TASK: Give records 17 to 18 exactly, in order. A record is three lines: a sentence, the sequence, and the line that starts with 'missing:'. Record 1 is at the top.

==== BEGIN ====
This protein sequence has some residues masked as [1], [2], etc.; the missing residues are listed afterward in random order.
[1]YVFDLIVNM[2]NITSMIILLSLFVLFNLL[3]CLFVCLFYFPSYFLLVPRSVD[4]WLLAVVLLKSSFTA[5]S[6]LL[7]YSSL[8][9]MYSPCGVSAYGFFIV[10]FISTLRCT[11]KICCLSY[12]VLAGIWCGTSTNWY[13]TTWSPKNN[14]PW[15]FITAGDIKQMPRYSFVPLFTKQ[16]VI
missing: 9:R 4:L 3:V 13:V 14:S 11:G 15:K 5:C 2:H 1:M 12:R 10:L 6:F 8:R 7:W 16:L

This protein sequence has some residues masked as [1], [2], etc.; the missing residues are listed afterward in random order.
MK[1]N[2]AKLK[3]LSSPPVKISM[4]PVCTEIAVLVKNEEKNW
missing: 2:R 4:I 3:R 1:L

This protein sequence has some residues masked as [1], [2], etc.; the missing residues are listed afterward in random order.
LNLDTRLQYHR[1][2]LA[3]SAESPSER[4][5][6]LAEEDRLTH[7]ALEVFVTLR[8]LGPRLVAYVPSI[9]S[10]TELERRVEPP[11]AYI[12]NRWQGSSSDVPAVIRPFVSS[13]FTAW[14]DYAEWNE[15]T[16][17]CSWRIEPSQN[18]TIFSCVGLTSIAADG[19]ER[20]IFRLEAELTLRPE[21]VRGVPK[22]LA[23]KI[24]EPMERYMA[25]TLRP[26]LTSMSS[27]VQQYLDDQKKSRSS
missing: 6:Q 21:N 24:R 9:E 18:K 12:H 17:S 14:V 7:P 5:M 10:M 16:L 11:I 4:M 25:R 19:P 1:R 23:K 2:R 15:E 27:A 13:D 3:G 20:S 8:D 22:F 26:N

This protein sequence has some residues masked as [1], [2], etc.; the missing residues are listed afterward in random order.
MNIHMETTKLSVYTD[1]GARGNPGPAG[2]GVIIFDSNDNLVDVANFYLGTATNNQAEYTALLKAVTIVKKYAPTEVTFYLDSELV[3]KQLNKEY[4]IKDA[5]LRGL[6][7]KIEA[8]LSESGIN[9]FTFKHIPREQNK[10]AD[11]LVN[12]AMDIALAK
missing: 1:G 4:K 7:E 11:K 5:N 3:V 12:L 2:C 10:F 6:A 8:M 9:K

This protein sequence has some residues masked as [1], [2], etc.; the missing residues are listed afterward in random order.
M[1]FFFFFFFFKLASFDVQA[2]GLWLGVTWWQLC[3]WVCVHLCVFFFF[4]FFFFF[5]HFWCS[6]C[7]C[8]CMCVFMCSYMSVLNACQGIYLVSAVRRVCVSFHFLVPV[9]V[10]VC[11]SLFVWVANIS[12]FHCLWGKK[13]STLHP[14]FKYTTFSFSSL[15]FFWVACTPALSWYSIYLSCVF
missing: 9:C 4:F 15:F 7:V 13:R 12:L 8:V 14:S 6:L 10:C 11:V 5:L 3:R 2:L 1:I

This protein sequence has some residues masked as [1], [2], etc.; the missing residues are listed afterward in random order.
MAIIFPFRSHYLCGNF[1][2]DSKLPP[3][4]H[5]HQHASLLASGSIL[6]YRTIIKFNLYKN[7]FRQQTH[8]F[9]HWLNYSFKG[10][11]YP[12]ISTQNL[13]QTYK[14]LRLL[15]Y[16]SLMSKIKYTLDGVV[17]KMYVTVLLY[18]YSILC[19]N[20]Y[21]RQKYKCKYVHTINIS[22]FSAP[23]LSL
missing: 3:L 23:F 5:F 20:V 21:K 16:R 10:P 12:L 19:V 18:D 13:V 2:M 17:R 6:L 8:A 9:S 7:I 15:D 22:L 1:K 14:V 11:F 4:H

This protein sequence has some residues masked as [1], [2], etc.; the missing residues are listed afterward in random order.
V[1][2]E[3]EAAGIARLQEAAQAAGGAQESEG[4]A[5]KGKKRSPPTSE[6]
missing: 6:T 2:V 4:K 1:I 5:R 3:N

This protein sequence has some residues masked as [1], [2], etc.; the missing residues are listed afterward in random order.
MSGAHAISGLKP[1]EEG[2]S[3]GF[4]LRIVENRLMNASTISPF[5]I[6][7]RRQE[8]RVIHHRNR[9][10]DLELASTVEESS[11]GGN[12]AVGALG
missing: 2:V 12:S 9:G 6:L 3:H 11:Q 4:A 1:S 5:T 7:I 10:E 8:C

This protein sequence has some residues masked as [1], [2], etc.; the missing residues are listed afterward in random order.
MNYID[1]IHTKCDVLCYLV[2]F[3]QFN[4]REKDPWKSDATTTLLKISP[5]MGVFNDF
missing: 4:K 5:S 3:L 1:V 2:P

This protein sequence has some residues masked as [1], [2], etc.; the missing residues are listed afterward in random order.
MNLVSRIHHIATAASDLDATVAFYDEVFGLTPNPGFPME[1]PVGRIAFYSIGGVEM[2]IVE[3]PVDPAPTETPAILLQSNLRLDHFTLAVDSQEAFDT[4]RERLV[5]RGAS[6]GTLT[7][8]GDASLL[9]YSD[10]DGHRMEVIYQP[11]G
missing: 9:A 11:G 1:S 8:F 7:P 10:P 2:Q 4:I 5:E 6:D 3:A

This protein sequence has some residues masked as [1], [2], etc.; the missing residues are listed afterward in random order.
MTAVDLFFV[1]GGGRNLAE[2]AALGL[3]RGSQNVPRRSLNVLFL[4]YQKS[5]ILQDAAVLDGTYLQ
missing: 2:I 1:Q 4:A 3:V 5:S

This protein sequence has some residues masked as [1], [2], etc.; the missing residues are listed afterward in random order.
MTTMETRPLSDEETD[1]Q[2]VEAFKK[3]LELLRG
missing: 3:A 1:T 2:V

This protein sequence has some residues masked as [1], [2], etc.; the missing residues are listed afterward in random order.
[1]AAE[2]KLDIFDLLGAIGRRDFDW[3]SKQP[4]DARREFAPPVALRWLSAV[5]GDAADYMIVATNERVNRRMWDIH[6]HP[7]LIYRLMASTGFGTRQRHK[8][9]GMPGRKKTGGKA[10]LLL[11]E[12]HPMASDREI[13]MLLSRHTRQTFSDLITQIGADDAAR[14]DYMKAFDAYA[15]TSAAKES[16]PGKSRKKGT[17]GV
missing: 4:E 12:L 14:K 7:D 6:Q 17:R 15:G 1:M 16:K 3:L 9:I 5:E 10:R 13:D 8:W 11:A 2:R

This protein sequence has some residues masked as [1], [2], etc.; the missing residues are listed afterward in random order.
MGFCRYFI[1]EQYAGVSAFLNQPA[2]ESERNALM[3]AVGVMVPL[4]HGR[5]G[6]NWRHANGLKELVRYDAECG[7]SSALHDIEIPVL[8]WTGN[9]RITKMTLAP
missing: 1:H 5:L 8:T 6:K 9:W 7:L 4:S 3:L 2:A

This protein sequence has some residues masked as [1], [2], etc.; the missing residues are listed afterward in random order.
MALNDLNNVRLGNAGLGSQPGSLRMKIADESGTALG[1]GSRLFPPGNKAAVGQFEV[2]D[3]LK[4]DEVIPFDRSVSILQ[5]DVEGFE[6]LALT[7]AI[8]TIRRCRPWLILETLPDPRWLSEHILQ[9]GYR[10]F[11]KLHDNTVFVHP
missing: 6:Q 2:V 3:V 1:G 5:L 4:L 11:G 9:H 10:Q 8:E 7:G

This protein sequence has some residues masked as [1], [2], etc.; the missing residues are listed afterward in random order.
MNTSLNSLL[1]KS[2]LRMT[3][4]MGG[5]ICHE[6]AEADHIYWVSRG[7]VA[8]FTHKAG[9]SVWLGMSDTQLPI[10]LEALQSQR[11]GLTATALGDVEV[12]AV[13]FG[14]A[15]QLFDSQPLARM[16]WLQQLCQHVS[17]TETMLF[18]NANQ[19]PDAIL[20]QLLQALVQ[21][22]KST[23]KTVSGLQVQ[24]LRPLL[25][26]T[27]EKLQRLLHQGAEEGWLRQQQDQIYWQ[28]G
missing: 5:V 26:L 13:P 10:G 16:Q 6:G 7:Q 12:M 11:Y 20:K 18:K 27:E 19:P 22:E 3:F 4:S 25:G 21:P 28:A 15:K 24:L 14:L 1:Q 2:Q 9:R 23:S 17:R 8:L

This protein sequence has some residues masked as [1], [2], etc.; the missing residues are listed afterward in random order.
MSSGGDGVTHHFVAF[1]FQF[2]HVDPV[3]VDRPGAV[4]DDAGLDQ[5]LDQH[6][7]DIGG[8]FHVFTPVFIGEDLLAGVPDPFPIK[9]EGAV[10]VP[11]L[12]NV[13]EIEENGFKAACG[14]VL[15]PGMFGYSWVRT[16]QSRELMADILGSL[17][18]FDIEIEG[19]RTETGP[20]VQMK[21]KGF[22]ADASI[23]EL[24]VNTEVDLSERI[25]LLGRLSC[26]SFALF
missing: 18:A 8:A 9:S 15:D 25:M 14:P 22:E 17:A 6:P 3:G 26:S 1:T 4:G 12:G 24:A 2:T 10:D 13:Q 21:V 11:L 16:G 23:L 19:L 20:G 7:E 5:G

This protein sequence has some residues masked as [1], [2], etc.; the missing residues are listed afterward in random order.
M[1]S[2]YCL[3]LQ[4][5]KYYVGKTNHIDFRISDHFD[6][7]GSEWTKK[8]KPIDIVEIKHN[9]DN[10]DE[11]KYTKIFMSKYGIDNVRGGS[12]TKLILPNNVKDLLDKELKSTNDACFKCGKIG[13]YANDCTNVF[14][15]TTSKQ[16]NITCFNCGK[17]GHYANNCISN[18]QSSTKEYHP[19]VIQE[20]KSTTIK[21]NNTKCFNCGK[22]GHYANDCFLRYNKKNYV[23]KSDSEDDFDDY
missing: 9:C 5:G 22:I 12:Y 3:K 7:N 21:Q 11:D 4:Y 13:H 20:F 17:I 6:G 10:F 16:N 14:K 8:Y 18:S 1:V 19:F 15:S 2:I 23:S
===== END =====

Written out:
This protein sequence has some residues masked as [1], [2], etc.; the missing residues are listed afterward in random order.
MSSGGDGVTHHFVAF[1]FQF[2]HVDPV[3]VDRPGAV[4]DDAGLDQ[5]LDQH[6][7]DIGG[8]FHVFTPVFIGEDLLAGVPDPFPIK[9]EGAV[10]VP[11]L[12]NV[13]EIEENGFKAACG[14]VL[15]PGMFGYSWVRT[16]QSRELMADILGSL[17][18]FDIEIEG[19]RTETGP[20]VQMK[21]KGF[22]ADASI[23]EL[24]VNTEVDLSERI[25]LLGRLSC[26]SFALF
missing: 18:A 8:A 9:S 15:D 25:M 14:P 22:E 17:A 6:P 3:G 26:S 1:T 4:G 12:G 24:A 2:T 10:D 13:Q 21:V 11:L 16:G 23:L 19:L 20:G 7:E 5:G

This protein sequence has some residues masked as [1], [2], etc.; the missing residues are listed afterward in random order.
M[1]S[2]YCL[3]LQ[4][5]KYYVGKTNHIDFRISDHFD[6][7]GSEWTKK[8]KPIDIVEIKHN[9]DN[10]DE[11]KYTKIFMSKYGIDNVRGGS[12]TKLILPNNVKDLLDKELKSTNDACFKCGKIG[13]YANDCTNVF[14][15]TTSKQ[16]NITCFNCGK[17]GHYANNCISN[18]QSSTKEYHP[19]VIQE[20]KSTTIK[21]NNTKCFNCGK[22]GHYANDCFLRYNKKNYV[23]KSDSEDDFDDY
missing: 9:C 5:G 22:I 12:Y 3:K 7:N 21:Q 11:D 4:Y 13:H 20:F 17:I 6:G 10:F 16:N 14:K 8:Y 18:S 1:V 19:F 15:S 2:I 23:S